4. COMPASSIONATE VOLUNTEER – Photo by Andrea Beckett —- The MOMAR has the BEST team of volunteers. They are always so hardworking, enthusiastic, and ready to help a racer out when needed. Here, longtime volunteer, Thomas Howard (and his chicken) takes the time to click a shot of a wiped out racer before helping him up (and asking if he’s ok). What a guy!
5. CELEBRITY APPEARANCE – Photo by John Crosby —- Not only did we have one of the best female adventure racers (Jen Segger) on the start line of the MOMAR Burnaby but we also had Raid the North’s race director, Geoff Langford, too!
6. CHAMPAGNE WISHES – Photo by Mark Teasdale —- Team Beer O’Clock (Nicole Gibbons, Beth Henschel, Alison Perras, and Jaimie Isaac) from Vancouver celebrates their first place finish (4F) with champagne and big smiles. They found all 36 checkpoints in 7h and 13m. Great job!
7. HEART AND SOLE – Photo by John Crosby —- The Momamas were the winners of the Sole Spirit Award. Tons of spirit all day long.
8. VIDEO: WATCH THE FOOTAGE – Video by Erik Nachtrieb of 1iOpen Productions —- Big thanks to Erik for coming out and shooting video and putting together this stellar video that captures the essence of our inaugural race in Burnaby. Click here to watch.
9. WELCOME TO THE FOG – Photo by Erik Peterson —- Paddlers set out on Comox Lake for the start of the Cumberland MOMAR. This was the foggiest morning that we ever had and it made for a really eerie but calm paddle stage.
10. NEW CHECKPOINT – Photo by Erik Peterson —- There has been 12 races in Cumberland and finding new terrain is always a treat. Here, a new trail was cut allowing us access to a set of fantastic bluffs with a great view of the glaciers to the west. Team Frontrunners Westshore (Nick Walker and Eric Findlay) look pro as they approach CP 3. I predict a big year at the MOMAR for this duo in 2012.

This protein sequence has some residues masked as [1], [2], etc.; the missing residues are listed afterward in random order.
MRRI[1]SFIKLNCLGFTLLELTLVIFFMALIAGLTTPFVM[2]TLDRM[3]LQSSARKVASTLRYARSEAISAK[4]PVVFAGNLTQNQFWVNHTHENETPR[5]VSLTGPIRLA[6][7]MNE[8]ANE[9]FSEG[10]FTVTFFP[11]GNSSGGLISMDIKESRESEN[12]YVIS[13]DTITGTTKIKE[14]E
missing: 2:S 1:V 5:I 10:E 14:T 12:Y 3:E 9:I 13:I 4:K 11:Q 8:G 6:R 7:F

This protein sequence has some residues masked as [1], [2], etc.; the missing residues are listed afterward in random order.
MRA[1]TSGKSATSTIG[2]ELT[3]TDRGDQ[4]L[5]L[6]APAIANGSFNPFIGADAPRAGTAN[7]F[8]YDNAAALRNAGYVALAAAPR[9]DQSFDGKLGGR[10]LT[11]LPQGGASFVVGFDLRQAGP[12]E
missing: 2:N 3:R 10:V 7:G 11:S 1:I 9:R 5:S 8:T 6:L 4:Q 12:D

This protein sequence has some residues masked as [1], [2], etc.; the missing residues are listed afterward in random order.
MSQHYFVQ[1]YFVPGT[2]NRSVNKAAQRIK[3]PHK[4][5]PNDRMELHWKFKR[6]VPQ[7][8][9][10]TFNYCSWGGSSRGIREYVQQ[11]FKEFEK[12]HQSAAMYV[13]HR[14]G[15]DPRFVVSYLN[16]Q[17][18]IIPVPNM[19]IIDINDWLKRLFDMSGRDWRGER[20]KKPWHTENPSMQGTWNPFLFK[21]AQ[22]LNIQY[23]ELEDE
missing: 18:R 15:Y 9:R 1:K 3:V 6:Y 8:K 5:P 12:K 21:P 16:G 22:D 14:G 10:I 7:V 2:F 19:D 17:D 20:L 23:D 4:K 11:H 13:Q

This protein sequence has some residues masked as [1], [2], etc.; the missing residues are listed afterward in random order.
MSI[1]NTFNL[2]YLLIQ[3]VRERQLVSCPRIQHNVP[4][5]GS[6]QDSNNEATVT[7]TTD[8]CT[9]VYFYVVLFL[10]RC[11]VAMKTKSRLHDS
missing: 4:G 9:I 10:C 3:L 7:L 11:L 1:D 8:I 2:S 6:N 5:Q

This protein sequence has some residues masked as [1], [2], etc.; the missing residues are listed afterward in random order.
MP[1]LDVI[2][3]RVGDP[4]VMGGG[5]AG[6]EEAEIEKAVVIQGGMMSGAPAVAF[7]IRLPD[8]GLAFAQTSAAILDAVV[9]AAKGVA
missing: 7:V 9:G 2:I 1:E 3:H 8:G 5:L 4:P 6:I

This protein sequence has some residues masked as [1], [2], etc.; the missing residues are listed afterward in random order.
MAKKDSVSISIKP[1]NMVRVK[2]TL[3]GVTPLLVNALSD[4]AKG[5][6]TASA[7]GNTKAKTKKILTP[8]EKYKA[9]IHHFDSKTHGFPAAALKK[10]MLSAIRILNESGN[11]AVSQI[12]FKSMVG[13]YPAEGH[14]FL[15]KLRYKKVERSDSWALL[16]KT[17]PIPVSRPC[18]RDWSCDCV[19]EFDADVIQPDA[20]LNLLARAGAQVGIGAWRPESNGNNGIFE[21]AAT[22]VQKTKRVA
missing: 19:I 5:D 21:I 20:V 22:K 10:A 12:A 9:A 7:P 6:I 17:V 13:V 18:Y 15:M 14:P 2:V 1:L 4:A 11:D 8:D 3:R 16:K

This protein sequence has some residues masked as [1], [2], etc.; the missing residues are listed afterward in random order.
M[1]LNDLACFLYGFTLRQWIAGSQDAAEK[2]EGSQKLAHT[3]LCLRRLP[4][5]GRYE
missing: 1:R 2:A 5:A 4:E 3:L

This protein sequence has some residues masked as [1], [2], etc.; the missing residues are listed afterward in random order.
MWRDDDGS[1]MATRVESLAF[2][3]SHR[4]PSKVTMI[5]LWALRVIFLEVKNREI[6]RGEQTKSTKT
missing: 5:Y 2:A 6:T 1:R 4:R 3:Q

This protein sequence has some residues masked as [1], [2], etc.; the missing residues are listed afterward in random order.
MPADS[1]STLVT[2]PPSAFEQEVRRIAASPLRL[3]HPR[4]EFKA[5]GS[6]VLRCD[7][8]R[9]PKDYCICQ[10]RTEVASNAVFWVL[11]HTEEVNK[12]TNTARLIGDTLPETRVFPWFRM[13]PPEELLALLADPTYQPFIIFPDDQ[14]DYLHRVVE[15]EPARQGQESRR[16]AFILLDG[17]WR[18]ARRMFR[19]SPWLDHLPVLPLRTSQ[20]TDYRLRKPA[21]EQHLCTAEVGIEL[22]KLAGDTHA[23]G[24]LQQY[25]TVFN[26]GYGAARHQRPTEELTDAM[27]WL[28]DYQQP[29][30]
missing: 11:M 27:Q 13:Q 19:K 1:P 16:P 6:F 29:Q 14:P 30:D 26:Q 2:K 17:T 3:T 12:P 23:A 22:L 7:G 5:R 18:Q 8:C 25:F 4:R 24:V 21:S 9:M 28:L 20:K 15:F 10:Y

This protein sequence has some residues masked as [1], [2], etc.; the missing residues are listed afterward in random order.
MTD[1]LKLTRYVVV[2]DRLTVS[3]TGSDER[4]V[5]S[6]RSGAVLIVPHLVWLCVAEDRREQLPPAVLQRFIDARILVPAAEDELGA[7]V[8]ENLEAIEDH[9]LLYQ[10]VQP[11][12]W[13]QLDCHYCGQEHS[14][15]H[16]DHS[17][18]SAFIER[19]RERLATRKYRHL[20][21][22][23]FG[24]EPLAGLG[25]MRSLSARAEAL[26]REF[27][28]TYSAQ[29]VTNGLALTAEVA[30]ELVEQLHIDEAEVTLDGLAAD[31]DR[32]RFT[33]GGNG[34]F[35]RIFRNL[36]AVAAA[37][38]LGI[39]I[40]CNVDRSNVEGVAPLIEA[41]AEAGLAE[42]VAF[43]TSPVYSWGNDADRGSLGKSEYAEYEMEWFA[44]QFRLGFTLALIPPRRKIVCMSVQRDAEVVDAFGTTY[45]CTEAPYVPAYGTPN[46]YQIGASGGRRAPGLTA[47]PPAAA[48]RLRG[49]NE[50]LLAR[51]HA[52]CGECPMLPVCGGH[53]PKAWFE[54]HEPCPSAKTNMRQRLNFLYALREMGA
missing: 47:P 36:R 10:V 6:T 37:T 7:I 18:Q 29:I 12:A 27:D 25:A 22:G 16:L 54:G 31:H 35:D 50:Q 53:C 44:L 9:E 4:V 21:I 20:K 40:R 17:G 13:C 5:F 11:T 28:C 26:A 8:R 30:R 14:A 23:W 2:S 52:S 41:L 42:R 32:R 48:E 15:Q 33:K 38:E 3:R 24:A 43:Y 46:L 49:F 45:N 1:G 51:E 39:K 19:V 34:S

11. A FAMILY AFFAIR – Photo by John Crosby — It was great having Vernon’s Sheila Sovereign take on the 30km sport course with her niece Karly. The Vernon Morning Star reported: “We did really well with the route finding, but we really had to take our time and think it through,” said Sheila. “I did the Squamish MOMAR and the trail finding was way easier. This was actually pretty tricky so we really had to pay attention.”
12. LOST AND CONFUSED – Photo by Erik Peterson —- We’ve all been there… you know… in the Orienteering Stage of the MOMAR… your navigator isn’t quite sure where to go as your teammate waits (im)patiently for a quick decision. Right? Sarah Newman and Geoff Huenemann from Bike Over Teakettle figure things out in the final stage of the MOMAR Cumberland course.
13. SPIRIT OF TWO BODIES IN ONE – Photo by John Crosby —- In the most touching story in the history of the MOMAR, Steven Crerar from Campbell River races the MOMAR Cumberland in memory of his brother Bryan Crerar, who was killed by a drunk driver in 2009. Steven and Bryan had raced together for four previous MOMARs and this was now Steven’s first solo. More on Steven’s story, click here.
14. FOUND IT! – Photo by Erik Peterson —- Aside from crossing the finish line, is there any better feeling than finding a Checkpoint? Sometimes they can be found easily and sometimes they are hidden; either way, seeing the orange and white flag is a great feeling. In this photo, ELM Fearless Leaders (Kathy Campbell and Lynn Swift) punch the CP at the top of DCDH.
15. OH THOSE CUMBY TRAILS – Photo by Erik Peterson —- A forest is sometimes just a forest but when you get a community of dedicated trail builders you can end up with a forest with it’s own very unique identity. The trail network behind the Village of Cumberland is simply the best on the Vancouver Island. In the first years of the MOMAR Cumberland, we took racers on the Crafty Butcher trail, but subsequent logging kept it out of future course routes. Last year, the trail was refurbished and a wicked double teeter todder was added making this the must ride trail of the race. Super fun, super fast, super buff.